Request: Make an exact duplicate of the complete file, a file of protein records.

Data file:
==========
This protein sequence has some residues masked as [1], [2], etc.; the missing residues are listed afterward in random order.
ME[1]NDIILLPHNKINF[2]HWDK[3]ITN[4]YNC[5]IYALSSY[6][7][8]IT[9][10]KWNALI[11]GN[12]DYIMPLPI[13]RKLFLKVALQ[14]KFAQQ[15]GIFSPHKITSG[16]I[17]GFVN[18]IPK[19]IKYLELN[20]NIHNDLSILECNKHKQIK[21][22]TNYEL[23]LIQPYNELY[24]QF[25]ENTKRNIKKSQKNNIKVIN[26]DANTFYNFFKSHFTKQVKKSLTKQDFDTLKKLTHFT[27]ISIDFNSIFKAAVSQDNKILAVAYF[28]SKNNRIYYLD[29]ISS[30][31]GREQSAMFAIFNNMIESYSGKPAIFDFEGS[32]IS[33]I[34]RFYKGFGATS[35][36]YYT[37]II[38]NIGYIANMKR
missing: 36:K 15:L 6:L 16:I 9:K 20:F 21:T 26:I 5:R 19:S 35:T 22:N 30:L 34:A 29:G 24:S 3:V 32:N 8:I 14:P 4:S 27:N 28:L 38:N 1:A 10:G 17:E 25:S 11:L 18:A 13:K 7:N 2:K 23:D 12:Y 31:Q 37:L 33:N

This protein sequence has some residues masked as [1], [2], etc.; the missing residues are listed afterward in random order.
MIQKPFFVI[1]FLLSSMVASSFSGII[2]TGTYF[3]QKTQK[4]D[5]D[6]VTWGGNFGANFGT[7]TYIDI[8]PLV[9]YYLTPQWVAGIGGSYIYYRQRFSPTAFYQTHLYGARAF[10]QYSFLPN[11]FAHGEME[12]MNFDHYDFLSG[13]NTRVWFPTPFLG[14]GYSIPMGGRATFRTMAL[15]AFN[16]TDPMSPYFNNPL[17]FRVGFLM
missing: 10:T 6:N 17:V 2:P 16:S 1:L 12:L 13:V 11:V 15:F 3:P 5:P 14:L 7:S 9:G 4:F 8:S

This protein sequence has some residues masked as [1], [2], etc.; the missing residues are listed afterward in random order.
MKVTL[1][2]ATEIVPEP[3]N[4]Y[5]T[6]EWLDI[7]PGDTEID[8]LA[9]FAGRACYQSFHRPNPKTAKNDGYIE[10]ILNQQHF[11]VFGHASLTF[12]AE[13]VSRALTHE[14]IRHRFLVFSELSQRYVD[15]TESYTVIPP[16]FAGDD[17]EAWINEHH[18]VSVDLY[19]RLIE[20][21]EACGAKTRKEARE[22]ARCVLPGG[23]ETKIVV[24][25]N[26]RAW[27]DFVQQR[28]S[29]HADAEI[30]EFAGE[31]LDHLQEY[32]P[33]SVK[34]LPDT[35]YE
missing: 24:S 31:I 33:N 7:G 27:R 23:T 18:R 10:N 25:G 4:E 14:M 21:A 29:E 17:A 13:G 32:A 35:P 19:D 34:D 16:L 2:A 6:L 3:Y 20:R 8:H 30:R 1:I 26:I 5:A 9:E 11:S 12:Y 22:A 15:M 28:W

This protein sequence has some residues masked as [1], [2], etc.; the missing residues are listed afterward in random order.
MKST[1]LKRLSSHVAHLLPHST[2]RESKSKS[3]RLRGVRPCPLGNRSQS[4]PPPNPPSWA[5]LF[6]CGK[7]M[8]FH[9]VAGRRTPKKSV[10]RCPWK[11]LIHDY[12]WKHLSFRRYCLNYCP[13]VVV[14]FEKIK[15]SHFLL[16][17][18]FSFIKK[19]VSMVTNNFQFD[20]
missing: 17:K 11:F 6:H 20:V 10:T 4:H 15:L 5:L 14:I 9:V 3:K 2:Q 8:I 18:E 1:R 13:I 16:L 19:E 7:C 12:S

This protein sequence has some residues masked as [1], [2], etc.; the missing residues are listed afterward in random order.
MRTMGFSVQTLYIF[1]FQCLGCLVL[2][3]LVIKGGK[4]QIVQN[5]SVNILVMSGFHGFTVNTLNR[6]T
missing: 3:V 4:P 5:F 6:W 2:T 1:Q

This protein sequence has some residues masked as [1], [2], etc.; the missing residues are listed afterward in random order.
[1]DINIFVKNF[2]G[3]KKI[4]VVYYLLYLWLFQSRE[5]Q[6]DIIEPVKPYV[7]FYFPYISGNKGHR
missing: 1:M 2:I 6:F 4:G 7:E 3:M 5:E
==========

This protein sequence has some residues masked as [1], [2], etc.; the missing residues are listed afterward in random order.
ME[1]NDIILLPHNKINF[2]HWDK[3]ITN[4]YNC[5]IYALSSY[6][7][8]IT[9][10]KWNALI[11]GN[12]DYIMPLPI[13]RKLFLKVALQ[14]KFAQQ[15]GIFSPHKITSG[16]I[17]GFVN[18]IPK[19]IKYLELN[20]NIHNDLSILECNKHKQIK[21][22]TNYEL[23]LIQPYNELY[24]QF[25]ENTKRNIKKSQKNNIKVIN[26]DANTFYNFFKSHFTKQVKKSLTKQDFDTLKKLTHFT[27]ISIDFNSIFKAAVSQDNKILAVAYF[28]SKNNRIYYLD[29]ISS[30][31]GREQSAMFAIFNNMIESYSGKPAIFDFEGS[32]IS[33]I[34]RFYKGFGATS[35][36]YYT[37]II[38]NIGYIANMKR
missing: 36:K 15:L 6:L 16:I 9:K 20:F 21:T 26:I 5:R 19:S 35:T 22:N 30:L 34:A 29:G 24:S 3:V 32:N 8:I 14:P 4:S 27:N 28:L 38:N 1:A 10:G 17:E 25:S 11:L 18:A 13:K 7:N 2:K 23:D 12:Y 31:Q 37:L 33:N

This protein sequence has some residues masked as [1], [2], etc.; the missing residues are listed afterward in random order.
MIQKPFFVI[1]FLLSSMVASSFSGII[2]TGTYF[3]QKTQK[4]D[5]D[6]VTWGGNFGANFGT[7]TYIDI[8]PLV[9]YYLTPQWVAGIGGSYIYYRQRFSPTAFYQTHLYGARAF[10]QYSFLPN[11]FAHGEME[12]MNFDHYDFLSG[13]NTRVWFPTPFLG[14]GYSIPMGGRATFRTMAL[15]AFN[16]TDPMSPYFNNPL[17]FRVGFLM
missing: 10:T 6:N 17:V 2:P 16:S 1:L 12:L 13:V 11:V 15:F 3:P 5:P 14:L 7:S 9:G 4:F 8:S

This protein sequence has some residues masked as [1], [2], etc.; the missing residues are listed afterward in random order.
MKVTL[1][2]ATEIVPEP[3]N[4]Y[5]T[6]EWLDI[7]PGDTEID[8]LA[9]FAGRACYQSFHRPNPKTAKNDGYIE[10]ILNQQHF[11]VFGHASLTF[12]AE[13]VSRALTHE[14]IRHRFLVFSELSQRYVD[15]TESYTVIPP[16]FAGDD[17]EAWINEHH[18]VSVDLY[19]RLIE[20][21]EACGAKTRKEARE[22]ARCVLPGG[23]ETKIVV[24][25]N[26]RAW[27]DFVQQR[28]S[29]HADAEI[30]EFAGE[31]LDHLQEY[32]P[33]SVK[34]LPDT[35]YE
missing: 24:S 31:I 33:N 7:G 27:R 23:T 18:R 10:N 25:G 4:E 14:M 21:A 29:E 17:A 13:G 32:A 35:P 19:D 34:D 16:L 2:A 6:L 3:Y 20:R 8:H 30:R 1:I 26:I 5:A 9:E 11:S 12:Y 22:A 15:M 28:W

This protein sequence has some residues masked as [1], [2], etc.; the missing residues are listed afterward in random order.
MKST[1]LKRLSSHVAHLLPHST[2]RESKSKS[3]RLRGVRPCPLGNRSQS[4]PPPNPPSWA[5]LF[6]CGK[7]M[8]FH[9]VAGRRTPKKSV[10]RCPWK[11]LIHDY[12]WKHLSFRRYCLNYCP[13]VVV[14]FEKIK[15]SHFLL[16][17][18]FSFIKK[19]VSMVTNNFQFD[20]
missing: 17:K 11:F 6:H 20:V 10:T 4:H 15:L 5:L 14:I 9:V 3:K 2:Q 8:I 18:E 1:R 13:I 16:L 19:E 7:C 12:S

This protein sequence has some residues masked as [1], [2], etc.; the missing residues are listed afterward in random order.
MRTMGFSVQTLYIF[1]FQCLGCLVL[2][3]LVIKGGK[4]QIVQN[5]SVNILVMSGFHGFTVNTLNR[6]T
missing: 3:V 4:P 5:F 6:W 2:T 1:Q

This protein sequence has some residues masked as [1], [2], etc.; the missing residues are listed afterward in random order.
[1]DINIFVKNF[2]G[3]KKI[4]VVYYLLYLWLFQSRE[5]Q[6]DIIEPVKPYV[7]FYFPYISGNKGHR
missing: 1:M 2:I 6:F 4:G 7:E 3:M 5:E